RECIPE: Can you say “Nutkrack Povitica”?

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RECIPE: Can you say “Nutkrack Povitica”?

This beautiful holiday bread turns out looking so cool that you'll think it’s impossible to make, but it’s really not that difficult! It’s a fun project to make with kids, and the smell of cinnamon, toasted pecans, and fresh bread baking will bring everyone to the kitchen. Guaranteed! There are so many recipes for this traditional Croatian bread; we adapted this one from many to include Nutkrack Classic pecans. The results are fantastic! Say “poh-vuh-teet-suh”!

Ingredients

Dough:

3 Tbsp warm water

½ tsp granulated sugar

2 tsp active dry yeast

½ cup whole milk

3 Tbsp granulated sugar

¾ tsp sea salt

1 Tbsp butter, melted

1 large egg, lightly beaten

¼ tsp pure vanilla extract

2 to 2 ½ cups all-purpose flour

 

Nutkrack Filling:

¼ cup whole milk

6 Tbsp butter, melted

1 cup raw pecans

1 cup Classic Nutkrack pecans

½ cup granulated sugar

¼ tsp sea salt

½ tsp ground cinnamon

1 large egg yolk lightly beaten

½ tsp pure vanilla extract

2 Tbsp honey or agave

 

Instructions

Make the dough:

  1. In a small bowl, stir ½ tsp sugar, and yeast into warm water. Set aside until foamy (about 5 minutes)
  2. In a medium saucepan, heat the milk to just below boiling (about 180°F), stirring occasionally. Allow to cool until it is about 110°F.
  3. Once cooled, whisk in the melted butter, 3 Tbsp sugar, and salt to the milk until combined. Add egg, vanilla, and yeast mixture, and stir to combine.
  4. Add flour into the bowl of a standing mixer fitted with a dough hook.
  5. Pour wet ingredients into the flour and mix the dough with the dough hook until it forms a smooth, elastic ball of dough. (You can also mix and knead by hand).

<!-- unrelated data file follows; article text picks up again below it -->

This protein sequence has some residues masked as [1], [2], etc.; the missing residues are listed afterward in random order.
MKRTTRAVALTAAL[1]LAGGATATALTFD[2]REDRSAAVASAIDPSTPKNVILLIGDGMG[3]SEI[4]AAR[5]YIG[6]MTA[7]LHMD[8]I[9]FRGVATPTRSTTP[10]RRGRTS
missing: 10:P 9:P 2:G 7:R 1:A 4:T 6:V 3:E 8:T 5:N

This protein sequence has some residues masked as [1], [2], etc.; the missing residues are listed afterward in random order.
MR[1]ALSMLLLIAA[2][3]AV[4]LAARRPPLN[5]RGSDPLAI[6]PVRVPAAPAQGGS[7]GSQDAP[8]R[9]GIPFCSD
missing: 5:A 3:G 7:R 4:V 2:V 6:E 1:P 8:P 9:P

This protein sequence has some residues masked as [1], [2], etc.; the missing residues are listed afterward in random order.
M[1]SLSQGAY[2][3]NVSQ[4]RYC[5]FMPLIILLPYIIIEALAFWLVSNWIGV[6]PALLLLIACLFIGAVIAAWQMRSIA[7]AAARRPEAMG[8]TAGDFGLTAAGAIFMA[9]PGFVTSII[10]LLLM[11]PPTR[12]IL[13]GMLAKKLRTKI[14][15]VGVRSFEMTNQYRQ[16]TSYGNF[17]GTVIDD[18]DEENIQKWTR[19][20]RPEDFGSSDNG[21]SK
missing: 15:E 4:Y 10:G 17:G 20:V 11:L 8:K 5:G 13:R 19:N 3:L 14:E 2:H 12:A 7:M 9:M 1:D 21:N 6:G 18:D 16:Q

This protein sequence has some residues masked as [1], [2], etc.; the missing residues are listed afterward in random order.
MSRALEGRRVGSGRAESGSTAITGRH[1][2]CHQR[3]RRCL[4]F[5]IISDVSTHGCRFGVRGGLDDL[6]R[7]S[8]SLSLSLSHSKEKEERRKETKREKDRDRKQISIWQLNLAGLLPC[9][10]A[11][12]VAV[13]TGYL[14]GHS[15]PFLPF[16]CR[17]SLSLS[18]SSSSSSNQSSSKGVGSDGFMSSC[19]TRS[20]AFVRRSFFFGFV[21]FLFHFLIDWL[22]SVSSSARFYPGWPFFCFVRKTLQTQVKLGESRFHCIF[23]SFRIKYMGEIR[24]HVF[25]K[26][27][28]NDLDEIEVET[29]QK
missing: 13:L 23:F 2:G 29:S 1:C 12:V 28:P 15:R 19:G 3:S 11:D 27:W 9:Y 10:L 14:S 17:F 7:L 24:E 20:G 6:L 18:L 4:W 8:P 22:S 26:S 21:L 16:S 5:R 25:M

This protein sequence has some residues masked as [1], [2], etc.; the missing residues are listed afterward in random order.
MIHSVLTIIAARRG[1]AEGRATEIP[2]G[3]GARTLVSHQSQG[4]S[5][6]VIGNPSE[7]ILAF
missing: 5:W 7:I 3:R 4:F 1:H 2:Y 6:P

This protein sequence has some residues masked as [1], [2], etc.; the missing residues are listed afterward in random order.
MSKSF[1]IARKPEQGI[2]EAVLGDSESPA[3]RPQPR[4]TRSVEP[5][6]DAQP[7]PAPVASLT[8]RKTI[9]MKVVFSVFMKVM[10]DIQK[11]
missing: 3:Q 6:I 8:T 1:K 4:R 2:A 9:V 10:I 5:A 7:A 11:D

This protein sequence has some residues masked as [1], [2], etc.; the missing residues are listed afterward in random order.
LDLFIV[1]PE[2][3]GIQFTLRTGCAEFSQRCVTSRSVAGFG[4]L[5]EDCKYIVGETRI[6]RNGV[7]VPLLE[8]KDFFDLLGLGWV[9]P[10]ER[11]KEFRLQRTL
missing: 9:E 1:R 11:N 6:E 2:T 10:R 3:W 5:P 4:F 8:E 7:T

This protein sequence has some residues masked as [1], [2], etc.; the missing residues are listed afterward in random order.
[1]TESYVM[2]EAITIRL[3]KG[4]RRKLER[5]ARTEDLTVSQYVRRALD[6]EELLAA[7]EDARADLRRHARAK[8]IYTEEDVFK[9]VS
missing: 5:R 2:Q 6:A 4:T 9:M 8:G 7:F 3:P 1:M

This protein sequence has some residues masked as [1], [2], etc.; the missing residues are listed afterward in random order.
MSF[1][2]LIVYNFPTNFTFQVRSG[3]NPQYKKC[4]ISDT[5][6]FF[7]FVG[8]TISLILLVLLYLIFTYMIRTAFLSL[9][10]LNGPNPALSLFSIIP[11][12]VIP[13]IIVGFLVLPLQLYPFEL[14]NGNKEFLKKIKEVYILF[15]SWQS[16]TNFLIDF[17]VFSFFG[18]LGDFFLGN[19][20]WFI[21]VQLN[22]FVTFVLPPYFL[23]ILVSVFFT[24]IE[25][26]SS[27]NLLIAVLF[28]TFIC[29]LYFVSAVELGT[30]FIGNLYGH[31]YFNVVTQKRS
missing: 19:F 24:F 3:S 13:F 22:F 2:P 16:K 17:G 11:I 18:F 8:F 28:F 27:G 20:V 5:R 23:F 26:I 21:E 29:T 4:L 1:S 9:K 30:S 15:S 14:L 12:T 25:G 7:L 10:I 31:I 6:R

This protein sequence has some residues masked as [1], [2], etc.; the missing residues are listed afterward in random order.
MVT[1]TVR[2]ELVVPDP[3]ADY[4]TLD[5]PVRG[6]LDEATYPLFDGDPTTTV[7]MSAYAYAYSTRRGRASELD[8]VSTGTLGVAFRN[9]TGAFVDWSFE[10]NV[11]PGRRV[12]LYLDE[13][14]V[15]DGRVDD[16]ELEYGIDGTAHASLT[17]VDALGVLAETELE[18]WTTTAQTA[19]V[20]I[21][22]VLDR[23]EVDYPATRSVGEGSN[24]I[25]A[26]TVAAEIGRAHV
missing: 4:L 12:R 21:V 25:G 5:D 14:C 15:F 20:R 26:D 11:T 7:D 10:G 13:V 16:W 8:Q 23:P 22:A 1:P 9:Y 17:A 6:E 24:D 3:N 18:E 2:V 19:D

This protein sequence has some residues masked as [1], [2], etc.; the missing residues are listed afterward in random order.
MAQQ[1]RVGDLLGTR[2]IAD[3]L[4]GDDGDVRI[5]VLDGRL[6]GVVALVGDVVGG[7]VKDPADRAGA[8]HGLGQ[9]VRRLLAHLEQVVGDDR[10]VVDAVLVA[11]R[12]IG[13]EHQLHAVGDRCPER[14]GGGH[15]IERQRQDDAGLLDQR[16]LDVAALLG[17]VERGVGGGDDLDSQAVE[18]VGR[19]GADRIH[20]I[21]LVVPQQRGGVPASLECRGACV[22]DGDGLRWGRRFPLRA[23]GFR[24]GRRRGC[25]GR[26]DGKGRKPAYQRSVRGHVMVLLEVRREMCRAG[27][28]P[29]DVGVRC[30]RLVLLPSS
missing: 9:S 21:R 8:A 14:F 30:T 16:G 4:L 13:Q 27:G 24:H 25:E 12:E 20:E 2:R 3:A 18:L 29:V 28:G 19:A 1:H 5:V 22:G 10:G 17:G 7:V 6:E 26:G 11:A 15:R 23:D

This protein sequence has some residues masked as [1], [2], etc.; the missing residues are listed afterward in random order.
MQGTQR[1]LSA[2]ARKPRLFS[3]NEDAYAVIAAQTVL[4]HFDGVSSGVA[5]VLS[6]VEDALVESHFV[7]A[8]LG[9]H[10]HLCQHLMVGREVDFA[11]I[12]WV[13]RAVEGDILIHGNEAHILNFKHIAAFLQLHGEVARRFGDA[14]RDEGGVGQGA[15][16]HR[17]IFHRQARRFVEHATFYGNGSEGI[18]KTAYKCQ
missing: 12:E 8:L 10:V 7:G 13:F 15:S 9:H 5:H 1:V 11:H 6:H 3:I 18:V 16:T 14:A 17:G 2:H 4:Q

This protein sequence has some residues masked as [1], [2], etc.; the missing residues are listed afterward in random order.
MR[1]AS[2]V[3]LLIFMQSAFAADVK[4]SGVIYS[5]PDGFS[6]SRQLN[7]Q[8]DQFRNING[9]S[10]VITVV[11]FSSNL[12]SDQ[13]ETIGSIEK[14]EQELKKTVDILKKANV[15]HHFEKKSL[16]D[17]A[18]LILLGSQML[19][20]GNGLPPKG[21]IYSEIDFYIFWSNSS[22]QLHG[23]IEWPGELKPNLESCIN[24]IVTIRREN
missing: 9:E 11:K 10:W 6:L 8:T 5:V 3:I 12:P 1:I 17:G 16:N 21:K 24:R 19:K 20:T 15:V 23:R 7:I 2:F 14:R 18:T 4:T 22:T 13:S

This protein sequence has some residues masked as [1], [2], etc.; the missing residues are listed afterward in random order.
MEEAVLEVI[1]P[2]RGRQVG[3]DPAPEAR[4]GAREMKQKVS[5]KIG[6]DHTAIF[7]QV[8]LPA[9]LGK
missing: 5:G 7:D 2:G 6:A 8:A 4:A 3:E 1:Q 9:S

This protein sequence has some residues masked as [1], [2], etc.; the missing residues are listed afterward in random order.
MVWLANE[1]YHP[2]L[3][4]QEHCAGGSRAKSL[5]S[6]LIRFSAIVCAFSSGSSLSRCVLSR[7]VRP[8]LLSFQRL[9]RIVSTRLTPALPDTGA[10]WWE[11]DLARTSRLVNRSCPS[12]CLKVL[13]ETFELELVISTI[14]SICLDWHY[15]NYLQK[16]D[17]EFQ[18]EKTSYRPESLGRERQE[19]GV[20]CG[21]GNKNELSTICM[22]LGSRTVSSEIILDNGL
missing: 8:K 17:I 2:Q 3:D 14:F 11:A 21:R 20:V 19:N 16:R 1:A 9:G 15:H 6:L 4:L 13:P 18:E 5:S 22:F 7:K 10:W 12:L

6. If necessary, add up to 2 Tbsp more flour until dough is smooth and no longer sticky.
  7. Turn dough out onto a lightly floured surface and form into a ball.
  8. Place dough in a lightly oiled bowl and cover with a warm, damp towel. Let the dough rise for 1.5 hours in a warm place, or until doubled in size.

Make the filling:

  1. While the dough is rising, put the milk and butter into the container of a blender or food processor and blend/process until the mixed.
  2. Add pecans (both kinds), sugar, salt, and cinnamon and pulse a few times until the ingredients are combined and pecans are crushed into smaller pieces. Mix until uniform consistency, not quite a paste but a spreadable smooth texture.
  3. Add egg yolk, vanilla, and honey or agave, and pulse to combine.
  4. Allow mixture to stand at room temperature until dough is ready.

Assembly:

  1. Line a 9 x 5 inch loaf pan with parchment paper and grease with butter. Set aside.
  2. After the dough has doubled in size, remove it from the bowl and place on a well-floured surface.
  3. Roll the dough into a rectangle about 18” x 17” in size. Be sure dough is thin but not so thin that you can see through it (about ¼” thick).
  4. Spread the filling evenly on the dough, leaving about ½” at the edges bare. (If your filling has become too thick to spread, add warm milk ½ Tbsp at a time until it just reaches spreading consistency).
  5. Staring at the edge of your rectangle, roll the dough tightly together making a jelly roll. Be sure to apply pressure and keep rolling tightly until it resembles a rope.
  6. Gently stretch out the “rope” and lift it into your prepared loaf pan, making an “S” shape as you put it in. (To do this, fold the dough into thirds in your pan.
  7. Cover the pan with a damp towel and let it sit in a warm place for at least 15 minutes while you preheat your oven to 350 degrees F.
  8. Bake for 15 minutes at 350 degrees.
  9. After 15 minutes turn down the oven to 300 degrees F and bake for an additional 45 minutes (about 1 hour total), or until done (will sound hollow when hit with a wooden spoon). Check your bread after about 30 minutes and cover with aluminum foil if it is getting too brown.
  10. Remove bread from the oven. Cool for 20-30 minutes on a wire rack before removing from pan.

Cool completely before cutting and serving! This dense, rich bread freezes well too.

If you have questions about technique, history, process, and endless variations on povitiça — get to YouTube and enjoy the journey! 

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